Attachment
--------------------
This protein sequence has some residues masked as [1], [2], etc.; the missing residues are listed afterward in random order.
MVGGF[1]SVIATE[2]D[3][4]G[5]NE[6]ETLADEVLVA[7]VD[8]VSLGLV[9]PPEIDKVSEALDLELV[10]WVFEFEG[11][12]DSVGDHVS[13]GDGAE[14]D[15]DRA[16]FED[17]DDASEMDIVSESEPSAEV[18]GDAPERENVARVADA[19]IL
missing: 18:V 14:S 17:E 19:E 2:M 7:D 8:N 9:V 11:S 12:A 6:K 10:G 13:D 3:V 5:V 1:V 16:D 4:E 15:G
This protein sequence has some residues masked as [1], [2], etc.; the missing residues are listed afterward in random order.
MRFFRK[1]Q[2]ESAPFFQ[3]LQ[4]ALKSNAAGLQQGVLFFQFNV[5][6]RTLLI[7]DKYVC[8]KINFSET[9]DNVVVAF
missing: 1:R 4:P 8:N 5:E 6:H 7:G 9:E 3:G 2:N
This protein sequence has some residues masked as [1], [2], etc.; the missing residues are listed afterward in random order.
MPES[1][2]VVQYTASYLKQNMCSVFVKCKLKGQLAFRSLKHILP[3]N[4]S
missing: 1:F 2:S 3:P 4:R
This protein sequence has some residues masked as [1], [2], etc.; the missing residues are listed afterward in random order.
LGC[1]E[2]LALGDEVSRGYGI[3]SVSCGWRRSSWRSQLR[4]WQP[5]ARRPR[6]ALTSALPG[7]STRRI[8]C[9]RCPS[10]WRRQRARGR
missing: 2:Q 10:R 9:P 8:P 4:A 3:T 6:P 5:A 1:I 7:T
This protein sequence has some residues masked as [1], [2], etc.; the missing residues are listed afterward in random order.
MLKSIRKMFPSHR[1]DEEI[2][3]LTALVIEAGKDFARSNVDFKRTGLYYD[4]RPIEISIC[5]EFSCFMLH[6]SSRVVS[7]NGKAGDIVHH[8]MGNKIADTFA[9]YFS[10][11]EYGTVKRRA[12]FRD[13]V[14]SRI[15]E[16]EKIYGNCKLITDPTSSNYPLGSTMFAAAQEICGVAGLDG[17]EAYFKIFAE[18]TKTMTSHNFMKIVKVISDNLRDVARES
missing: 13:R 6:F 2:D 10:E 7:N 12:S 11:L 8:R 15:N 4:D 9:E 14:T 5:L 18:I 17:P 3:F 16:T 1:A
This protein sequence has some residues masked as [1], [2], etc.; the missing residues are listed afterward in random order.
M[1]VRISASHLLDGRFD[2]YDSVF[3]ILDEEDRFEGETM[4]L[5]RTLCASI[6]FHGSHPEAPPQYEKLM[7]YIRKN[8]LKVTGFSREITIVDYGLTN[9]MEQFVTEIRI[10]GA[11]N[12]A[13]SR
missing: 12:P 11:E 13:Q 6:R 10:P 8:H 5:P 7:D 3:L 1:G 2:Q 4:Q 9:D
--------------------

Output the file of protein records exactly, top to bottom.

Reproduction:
This protein sequence has some residues masked as [1], [2], etc.; the missing residues are listed afterward in random order.
MVGGF[1]SVIATE[2]D[3][4]G[5]NE[6]ETLADEVLVA[7]VD[8]VSLGLV[9]PPEIDKVSEALDLELV[10]WVFEFEG[11][12]DSVGDHVS[13]GDGAE[14]D[15]DRA[16]FED[17]DDASEMDIVSESEPSAEV[18]GDAPERENVARVADA[19]IL
missing: 18:V 14:S 17:E 19:E 2:M 7:D 8:N 9:V 11:S 12:A 6:K 10:G 13:D 3:V 5:V 1:V 16:D 4:E 15:G
This protein sequence has some residues masked as [1], [2], etc.; the missing residues are listed afterward in random order.
MRFFRK[1]Q[2]ESAPFFQ[3]LQ[4]ALKSNAAGLQQGVLFFQFNV[5][6]RTLLI[7]DKYVC[8]KINFSET[9]DNVVVAF
missing: 1:R 4:P 8:N 5:E 6:H 7:G 9:E 3:G 2:N
This protein sequence has some residues masked as [1], [2], etc.; the missing residues are listed afterward in random order.
MPES[1][2]VVQYTASYLKQNMCSVFVKCKLKGQLAFRSLKHILP[3]N[4]S
missing: 1:F 2:S 3:P 4:R
This protein sequence has some residues masked as [1], [2], etc.; the missing residues are listed afterward in random order.
LGC[1]E[2]LALGDEVSRGYGI[3]SVSCGWRRSSWRSQLR[4]WQP[5]ARRPR[6]ALTSALPG[7]STRRI[8]C[9]RCPS[10]WRRQRARGR
missing: 2:Q 10:R 9:P 8:P 4:A 3:T 6:P 5:A 1:I 7:T
This protein sequence has some residues masked as [1], [2], etc.; the missing residues are listed afterward in random order.
MLKSIRKMFPSHR[1]DEEI[2][3]LTALVIEAGKDFARSNVDFKRTGLYYD[4]RPIEISIC[5]EFSCFMLH[6]SSRVVS[7]NGKAGDIVHH[8]MGNKIADTFA[9]YFS[10][11]EYGTVKRRA[12]FRD[13]V[14]SRI[15]E[16]EKIYGNCKLITDPTSSNYPLGSTMFAAAQEICGVAGLDG[17]EAYFKIFAE[18]TKTMTSHNFMKIVKVISDNLRDVARES
missing: 13:R 6:F 2:D 10:E 7:N 12:S 11:L 8:R 15:N 4:D 9:E 14:T 5:L 18:I 17:P 3:F 16:T 1:A
This protein sequence has some residues masked as [1], [2], etc.; the missing residues are listed afterward in random order.
M[1]VRISASHLLDGRFD[2]YDSVF[3]ILDEEDRFEGETM[4]L[5]RTLCASI[6]FHGSHPEAPPQYEKLM[7]YIRKN[8]LKVTGFSREITIVDYGLTN[9]MEQFVTEIRI[10]GA[11]N[12]A[13]SR
missing: 12:P 11:E 13:Q 6:R 10:P 8:H 5:P 7:D 3:L 1:G 2:Q 4:Q 9:D